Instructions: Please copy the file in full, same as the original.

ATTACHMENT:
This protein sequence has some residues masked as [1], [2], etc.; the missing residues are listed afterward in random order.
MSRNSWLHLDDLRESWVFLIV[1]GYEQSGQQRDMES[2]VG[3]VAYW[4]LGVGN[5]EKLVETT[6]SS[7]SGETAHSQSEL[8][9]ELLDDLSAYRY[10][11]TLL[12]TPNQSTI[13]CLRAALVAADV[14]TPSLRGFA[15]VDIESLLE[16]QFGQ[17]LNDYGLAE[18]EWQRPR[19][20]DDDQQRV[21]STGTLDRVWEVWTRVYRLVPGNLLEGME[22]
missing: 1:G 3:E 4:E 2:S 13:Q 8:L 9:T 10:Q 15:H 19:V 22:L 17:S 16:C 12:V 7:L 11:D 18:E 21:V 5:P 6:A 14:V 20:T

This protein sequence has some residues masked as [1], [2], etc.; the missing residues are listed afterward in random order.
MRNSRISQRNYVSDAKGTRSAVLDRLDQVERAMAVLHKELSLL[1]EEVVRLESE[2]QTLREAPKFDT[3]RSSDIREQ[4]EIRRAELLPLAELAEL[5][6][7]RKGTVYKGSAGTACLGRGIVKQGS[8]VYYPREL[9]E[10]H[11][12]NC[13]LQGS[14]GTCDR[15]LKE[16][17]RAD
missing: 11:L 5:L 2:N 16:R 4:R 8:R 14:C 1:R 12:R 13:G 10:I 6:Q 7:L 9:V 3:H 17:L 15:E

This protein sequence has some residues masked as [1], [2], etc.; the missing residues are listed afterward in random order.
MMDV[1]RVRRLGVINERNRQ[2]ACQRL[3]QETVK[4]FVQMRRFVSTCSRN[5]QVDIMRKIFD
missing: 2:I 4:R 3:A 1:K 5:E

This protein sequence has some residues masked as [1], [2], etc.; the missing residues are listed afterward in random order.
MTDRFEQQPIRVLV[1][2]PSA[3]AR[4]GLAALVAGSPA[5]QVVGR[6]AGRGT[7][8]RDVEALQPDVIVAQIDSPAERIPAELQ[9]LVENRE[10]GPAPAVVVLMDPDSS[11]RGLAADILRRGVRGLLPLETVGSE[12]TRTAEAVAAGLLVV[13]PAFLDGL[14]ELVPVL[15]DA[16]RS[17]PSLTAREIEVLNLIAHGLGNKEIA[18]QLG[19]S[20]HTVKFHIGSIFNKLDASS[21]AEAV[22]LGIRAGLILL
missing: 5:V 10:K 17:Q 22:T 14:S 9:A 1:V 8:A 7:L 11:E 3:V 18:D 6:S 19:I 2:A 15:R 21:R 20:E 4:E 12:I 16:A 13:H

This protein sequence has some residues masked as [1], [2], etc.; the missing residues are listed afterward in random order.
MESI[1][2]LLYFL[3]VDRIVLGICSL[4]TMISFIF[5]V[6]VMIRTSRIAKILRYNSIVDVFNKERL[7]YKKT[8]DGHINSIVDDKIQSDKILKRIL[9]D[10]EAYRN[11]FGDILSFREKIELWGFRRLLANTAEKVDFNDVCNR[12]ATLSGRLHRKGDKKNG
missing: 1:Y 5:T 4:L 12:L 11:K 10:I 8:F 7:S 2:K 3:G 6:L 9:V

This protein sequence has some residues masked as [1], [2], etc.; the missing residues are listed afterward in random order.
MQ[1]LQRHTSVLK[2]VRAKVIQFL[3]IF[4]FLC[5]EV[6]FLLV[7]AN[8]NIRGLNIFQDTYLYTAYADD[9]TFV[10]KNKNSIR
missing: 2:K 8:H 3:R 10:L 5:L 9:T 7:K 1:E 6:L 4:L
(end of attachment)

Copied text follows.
This protein sequence has some residues masked as [1], [2], etc.; the missing residues are listed afterward in random order.
MSRNSWLHLDDLRESWVFLIV[1]GYEQSGQQRDMES[2]VG[3]VAYW[4]LGVGN[5]EKLVETT[6]SS[7]SGETAHSQSEL[8][9]ELLDDLSAYRY[10][11]TLL[12]TPNQSTI[13]CLRAALVAADV[14]TPSLRGFA[15]VDIESLLE[16]QFGQ[17]LNDYGLAE[18]EWQRPR[19][20]DDDQQRV[21]STGTLDRVWEVWTRVYRLVPGNLLEGME[22]
missing: 1:G 3:E 4:E 2:S 13:Q 8:L 9:T 10:Q 15:H 19:V 22:L 17:S 16:C 12:V 7:L 11:D 18:E 21:V 5:P 6:A 14:V 20:T

This protein sequence has some residues masked as [1], [2], etc.; the missing residues are listed afterward in random order.
MRNSRISQRNYVSDAKGTRSAVLDRLDQVERAMAVLHKELSLL[1]EEVVRLESE[2]QTLREAPKFDT[3]RSSDIREQ[4]EIRRAELLPLAELAEL[5][6][7]RKGTVYKGSAGTACLGRGIVKQGS[8]VYYPREL[9]E[10]H[11][12]NC[13]LQGS[14]GTCDR[15]LKE[16][17]RAD
missing: 11:L 5:L 2:N 16:R 4:R 8:R 14:C 1:R 12:R 13:G 10:I 6:Q 7:L 9:V 3:H 17:L 15:E

This protein sequence has some residues masked as [1], [2], etc.; the missing residues are listed afterward in random order.
MMDV[1]RVRRLGVINERNRQ[2]ACQRL[3]QETVK[4]FVQMRRFVSTCSRN[5]QVDIMRKIFD
missing: 2:I 4:R 3:A 1:K 5:E

This protein sequence has some residues masked as [1], [2], etc.; the missing residues are listed afterward in random order.
MTDRFEQQPIRVLV[1][2]PSA[3]AR[4]GLAALVAGSPA[5]QVVGR[6]AGRGT[7][8]RDVEALQPDVIVAQIDSPAERIPAELQ[9]LVENRE[10]GPAPAVVVLMDPDSS[11]RGLAADILRRGVRGLLPLETVGSE[12]TRTAEAVAAGLLVV[13]PAFLDGL[14]ELVPVL[15]DA[16]RS[17]PSLTAREIEVLNLIAHGLGNKEIA[18]QLG[19]S[20]HTVKFHIGSIFNKLDASS[21]AEAV[22]LGIRAGLILL
missing: 5:V 10:K 17:Q 22:T 14:S 9:A 1:V 8:A 7:L 11:E 3:V 18:D 6:S 19:I 2:A 15:R 21:R 20:E 4:E 12:I 16:A 13:H

This protein sequence has some residues masked as [1], [2], etc.; the missing residues are listed afterward in random order.
MESI[1][2]LLYFL[3]VDRIVLGICSL[4]TMISFIF[5]V[6]VMIRTSRIAKILRYNSIVDVFNKERL[7]YKKT[8]DGHINSIVDDKIQSDKILKRIL[9]D[10]EAYRN[11]FGDILSFREKIELWGFRRLLANTAEKVDFNDVCNR[12]ATLSGRLHRKGDKKNG
missing: 1:Y 5:T 4:L 12:L 11:K 10:I 8:F 7:S 2:K 3:G 6:L 9:V

This protein sequence has some residues masked as [1], [2], etc.; the missing residues are listed afterward in random order.
MQ[1]LQRHTSVLK[2]VRAKVIQFL[3]IF[4]FLC[5]EV[6]FLLV[7]AN[8]NIRGLNIFQDTYLYTAYADD[9]TFV[10]KNKNSIR
missing: 2:K 8:H 3:R 10:L 5:L 9:T 7:K 1:E 6:L 4:L